I jumped when he spoke, because I'd never had a human communicate with me. His voice sounded both hollow and childish. The combination seemed impossible, but that was the best way to describe it at the time.
Now I wanted to reply. If I said what I wanted to say, I would go unheard. What would I have taught the children from my clan to do? I would tell them to play along. Get on his good side, act cheerful, and leave whenever the opportunity presented itself.
“Stating the obvious, are we?” I said. I grinned, ignoring the pain in my jaw. If I was lucky, I could make him smile or chuckle.
“Yes, I guess I am.”
“Look, I—” I cut myself off after calculating his words, deciding they were a direct response to what I had said. This human was odd, more so than I initially thought. Nothing made sense again. “Why... Why do you understand me?” I managed to ask, though he was looking at me, examining me.
“Am I not supposed to?”
I paused, then went on to ramble. “You're... not supposed to know what I'm saying, no. New trainers come by here with their starters all the time. They have to read their pokémon's body language and gestures, and the language itself will come in time, I assume, since I've seen older trainers come by, too... I don't get it...”
“If it helps you, I can pretend to not understand.”
“If it helps me do what?” I asked, shifting uncomfortably against the tree trunk.
Well, that explained why he confronted me earlier. He wanted to test my strength. The outcome: I was weak. That was true, at least, but there was something missing.
“Why would you need me to get stronger?”
He wouldn't look at me as he answered, “We're going on a journey. We're going to get the badges here in Johto. They told me to capture the first pokemon I saw, and... that wasn't you, I admit, but you'll have to do.”
“What are you—”
“You're my first pokémon, Senori.”
The human sounded so sure of himself, but I wasn't sure of anything. This would mean leaving my clan. They didn't want me, but they still needed me. All of them. They just didn't know it. If I left and came back to find them maimed, eaten, burned with the rest of the forest... I could never forgive myself if that happened. No, no, no.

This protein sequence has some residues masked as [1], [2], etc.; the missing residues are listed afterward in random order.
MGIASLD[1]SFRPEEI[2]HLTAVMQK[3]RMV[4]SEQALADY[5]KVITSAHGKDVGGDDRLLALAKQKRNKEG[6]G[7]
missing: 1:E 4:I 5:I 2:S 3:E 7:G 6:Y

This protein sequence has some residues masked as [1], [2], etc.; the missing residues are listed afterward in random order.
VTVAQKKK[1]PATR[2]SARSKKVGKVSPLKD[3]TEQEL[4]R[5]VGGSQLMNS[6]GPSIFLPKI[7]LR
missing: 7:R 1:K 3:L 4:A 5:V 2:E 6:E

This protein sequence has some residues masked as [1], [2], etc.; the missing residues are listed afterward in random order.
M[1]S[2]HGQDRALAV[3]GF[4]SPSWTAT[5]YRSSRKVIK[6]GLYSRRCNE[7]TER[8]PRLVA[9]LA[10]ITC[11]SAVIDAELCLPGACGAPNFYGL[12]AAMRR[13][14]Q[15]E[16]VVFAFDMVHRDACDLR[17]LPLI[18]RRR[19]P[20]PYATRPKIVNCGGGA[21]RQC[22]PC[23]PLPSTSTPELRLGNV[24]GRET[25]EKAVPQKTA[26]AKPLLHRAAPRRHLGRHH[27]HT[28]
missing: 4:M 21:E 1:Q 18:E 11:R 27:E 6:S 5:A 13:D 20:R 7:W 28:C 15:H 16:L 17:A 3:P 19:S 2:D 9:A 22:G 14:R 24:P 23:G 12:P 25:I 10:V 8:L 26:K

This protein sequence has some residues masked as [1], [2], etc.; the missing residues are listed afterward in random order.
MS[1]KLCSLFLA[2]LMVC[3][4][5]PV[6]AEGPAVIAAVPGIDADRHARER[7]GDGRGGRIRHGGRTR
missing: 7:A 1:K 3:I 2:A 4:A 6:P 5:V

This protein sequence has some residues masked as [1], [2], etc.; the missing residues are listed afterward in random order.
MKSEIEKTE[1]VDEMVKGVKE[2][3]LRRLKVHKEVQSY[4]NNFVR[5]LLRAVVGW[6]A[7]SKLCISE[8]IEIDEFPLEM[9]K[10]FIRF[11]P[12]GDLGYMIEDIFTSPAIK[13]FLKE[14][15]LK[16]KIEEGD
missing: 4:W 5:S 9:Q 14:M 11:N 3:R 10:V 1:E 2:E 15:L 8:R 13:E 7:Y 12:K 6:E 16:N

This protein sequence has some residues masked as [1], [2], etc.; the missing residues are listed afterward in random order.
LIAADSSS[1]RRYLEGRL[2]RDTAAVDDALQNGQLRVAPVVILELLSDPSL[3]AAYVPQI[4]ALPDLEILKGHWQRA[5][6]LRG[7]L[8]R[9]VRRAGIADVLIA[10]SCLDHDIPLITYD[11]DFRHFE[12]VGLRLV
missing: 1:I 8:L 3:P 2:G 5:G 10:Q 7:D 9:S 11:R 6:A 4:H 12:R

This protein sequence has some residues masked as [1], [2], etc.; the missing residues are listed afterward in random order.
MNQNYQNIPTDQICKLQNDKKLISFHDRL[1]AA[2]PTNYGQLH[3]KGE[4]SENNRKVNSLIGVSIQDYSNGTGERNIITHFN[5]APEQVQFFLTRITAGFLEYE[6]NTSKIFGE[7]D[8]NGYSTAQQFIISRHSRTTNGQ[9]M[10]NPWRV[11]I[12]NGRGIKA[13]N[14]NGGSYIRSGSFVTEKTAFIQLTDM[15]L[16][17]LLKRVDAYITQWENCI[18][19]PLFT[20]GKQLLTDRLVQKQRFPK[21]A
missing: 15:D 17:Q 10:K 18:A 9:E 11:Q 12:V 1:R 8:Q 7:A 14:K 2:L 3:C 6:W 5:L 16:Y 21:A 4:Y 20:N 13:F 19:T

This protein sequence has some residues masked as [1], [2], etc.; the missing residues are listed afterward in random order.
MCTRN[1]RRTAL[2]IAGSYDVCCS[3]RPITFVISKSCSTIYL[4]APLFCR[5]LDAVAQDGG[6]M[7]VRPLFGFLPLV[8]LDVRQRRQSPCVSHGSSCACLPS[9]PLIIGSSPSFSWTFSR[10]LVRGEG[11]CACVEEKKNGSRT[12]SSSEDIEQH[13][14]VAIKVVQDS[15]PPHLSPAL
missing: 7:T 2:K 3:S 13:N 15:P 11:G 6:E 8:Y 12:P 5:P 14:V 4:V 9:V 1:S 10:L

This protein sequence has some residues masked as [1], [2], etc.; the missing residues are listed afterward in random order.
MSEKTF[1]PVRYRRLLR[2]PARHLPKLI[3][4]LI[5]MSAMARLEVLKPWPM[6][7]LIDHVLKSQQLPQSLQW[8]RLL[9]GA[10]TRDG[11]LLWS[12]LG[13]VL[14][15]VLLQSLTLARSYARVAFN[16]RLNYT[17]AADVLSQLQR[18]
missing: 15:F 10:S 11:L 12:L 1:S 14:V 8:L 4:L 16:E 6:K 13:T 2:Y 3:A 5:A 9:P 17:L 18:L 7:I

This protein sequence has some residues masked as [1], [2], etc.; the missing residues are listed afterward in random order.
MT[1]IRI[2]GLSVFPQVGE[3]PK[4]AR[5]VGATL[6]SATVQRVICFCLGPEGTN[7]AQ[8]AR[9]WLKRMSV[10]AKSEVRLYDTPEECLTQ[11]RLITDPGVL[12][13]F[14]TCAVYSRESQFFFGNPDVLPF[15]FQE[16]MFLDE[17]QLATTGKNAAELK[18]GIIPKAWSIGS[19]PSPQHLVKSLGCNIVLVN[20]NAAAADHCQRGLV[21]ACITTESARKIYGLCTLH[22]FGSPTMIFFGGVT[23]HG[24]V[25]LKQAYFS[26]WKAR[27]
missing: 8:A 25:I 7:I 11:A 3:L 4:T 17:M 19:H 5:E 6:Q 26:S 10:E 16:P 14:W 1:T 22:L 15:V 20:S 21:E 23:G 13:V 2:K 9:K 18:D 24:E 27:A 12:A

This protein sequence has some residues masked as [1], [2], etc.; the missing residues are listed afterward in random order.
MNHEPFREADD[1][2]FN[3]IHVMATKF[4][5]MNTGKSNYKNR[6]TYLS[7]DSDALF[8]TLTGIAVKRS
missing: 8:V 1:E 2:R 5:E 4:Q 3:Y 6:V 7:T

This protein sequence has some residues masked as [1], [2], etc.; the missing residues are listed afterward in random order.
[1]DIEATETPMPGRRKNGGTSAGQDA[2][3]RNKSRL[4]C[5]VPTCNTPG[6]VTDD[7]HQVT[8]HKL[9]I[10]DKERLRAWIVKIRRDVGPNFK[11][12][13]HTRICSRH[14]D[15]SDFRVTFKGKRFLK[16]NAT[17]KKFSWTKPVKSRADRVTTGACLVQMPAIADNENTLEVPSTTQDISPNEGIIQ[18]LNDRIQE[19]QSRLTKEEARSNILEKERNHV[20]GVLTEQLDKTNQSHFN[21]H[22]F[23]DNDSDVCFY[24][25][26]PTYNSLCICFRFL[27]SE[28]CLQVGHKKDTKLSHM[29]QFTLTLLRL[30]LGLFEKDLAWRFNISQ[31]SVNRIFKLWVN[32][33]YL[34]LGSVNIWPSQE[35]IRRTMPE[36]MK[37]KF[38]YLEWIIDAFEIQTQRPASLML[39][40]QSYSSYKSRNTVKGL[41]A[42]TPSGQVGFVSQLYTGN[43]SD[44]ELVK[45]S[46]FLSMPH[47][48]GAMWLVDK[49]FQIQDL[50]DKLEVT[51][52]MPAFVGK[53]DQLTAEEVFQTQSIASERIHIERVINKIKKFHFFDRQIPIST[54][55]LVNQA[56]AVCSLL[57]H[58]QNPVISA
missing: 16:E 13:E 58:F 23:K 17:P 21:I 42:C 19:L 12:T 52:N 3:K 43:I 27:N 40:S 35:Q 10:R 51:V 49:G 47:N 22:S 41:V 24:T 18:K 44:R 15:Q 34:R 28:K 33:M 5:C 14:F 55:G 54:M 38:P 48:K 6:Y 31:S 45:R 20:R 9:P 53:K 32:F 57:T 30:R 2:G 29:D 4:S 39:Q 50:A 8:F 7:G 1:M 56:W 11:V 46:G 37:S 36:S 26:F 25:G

And who was Senori? That wasn't my name, but here it was, directed at me as if I had possessed it since birth. Still. His declaration almost made everything seem okay and real. I chose to start here as I told him, “I'm sorry, but that's not my name. I'm usually called—”
“I don't care what anyone's called you. Your name is Senori,” he said, his gaze focused on me once more.
“Fine. It doesn't matter. I'm not going anywhere with you.” My quick temper was going to get me into more trouble if I wasn't careful. Usually, if I acted angry with a member of my clan, the other pokémon would feel guilty and apologize. This boy, he smiled, as if what I said meant nothing. I smiled, too, and continued, “You didn't even catch me in a pokéball. Trainers get their starters in New Bark Town, anyway, which is nearby. I don't know who works with all that, but you can ask around.”
The human's eyes widened. “But that's not what they told me to do. I just listened. I just tried to listen...” He trailed off, then came up with his own version of an appropriate response. “You're coming with me, and I'll get a pokémon in New Bark Town, too. That way, I'm doing it right for everyone.”
Why didn't this boy know how to start his own pokémon journey properly? Every kid who passed by talked on and on about their tenth birthday and how they wanted to travel through Johto while making friends with their favorite creatures. They talked about becoming so free, so independent, so strong. I wondered if his parents kept him sheltered, but that seemed silly. He would have learned about it somewhere. If his parents forbade him to go and he went in spite of that, he could have been feigning innocence...
This was my problem: I thought too much, and I knew next to nothing, though I believed otherwise. I didn't know whether or not I was going to depart from my home for him. I didn't know why I was the one he picked. There's always someone who wants to hold another person's hand until they're ready to let go. That someone, during our first conversation, wasn't me.
“Okay,” I said. It was wrong of me to say, as his eyes brightened. “I'll go with you to New Bark Town. I'll see what I can do about getting you a real first pokémon in a pokéball. But then I'm out of here. I have family and friends to stay with.”
This was wrong of me to say, too. His face contorted with fury. “You can't go,” he said firmly, peering down. “You can't do this to me. You can't.”
“What? There are plenty of sentret on the other side of Cherrygrove, if you really want one. It... can't be me.”
“It has to be you. There is no one else but you.” He reached into his pocket, causing me to flinch. He pulled out a small object shaped like a cube with smooth, rounded corners. It was mostly white with varying amounts of black dots on each side. I didn't know what the black parts meant, but it seemed harmless. He handed it to me and I took it.
“What's this for?” I asked, struggling to hold it.
“It's a standard six-sided die. Roll it.”
“Excuse me? Roll it?”
“I don't know what you mean.”
“Roll it. Throw it. Whatever. I can't do it for you or it won't mean anything.” When I thought of rolling, I thought of taking a bath, moving my body around in the water until I was clean... “It's been with me for years. It's survived every obstacle in its way, only to end up in your hands. So roll it.” He pushed my paws toward my chest. The pressure was similar to when he foot was pushed against my head. My bones ached. “There is no one else but you,” he repeated.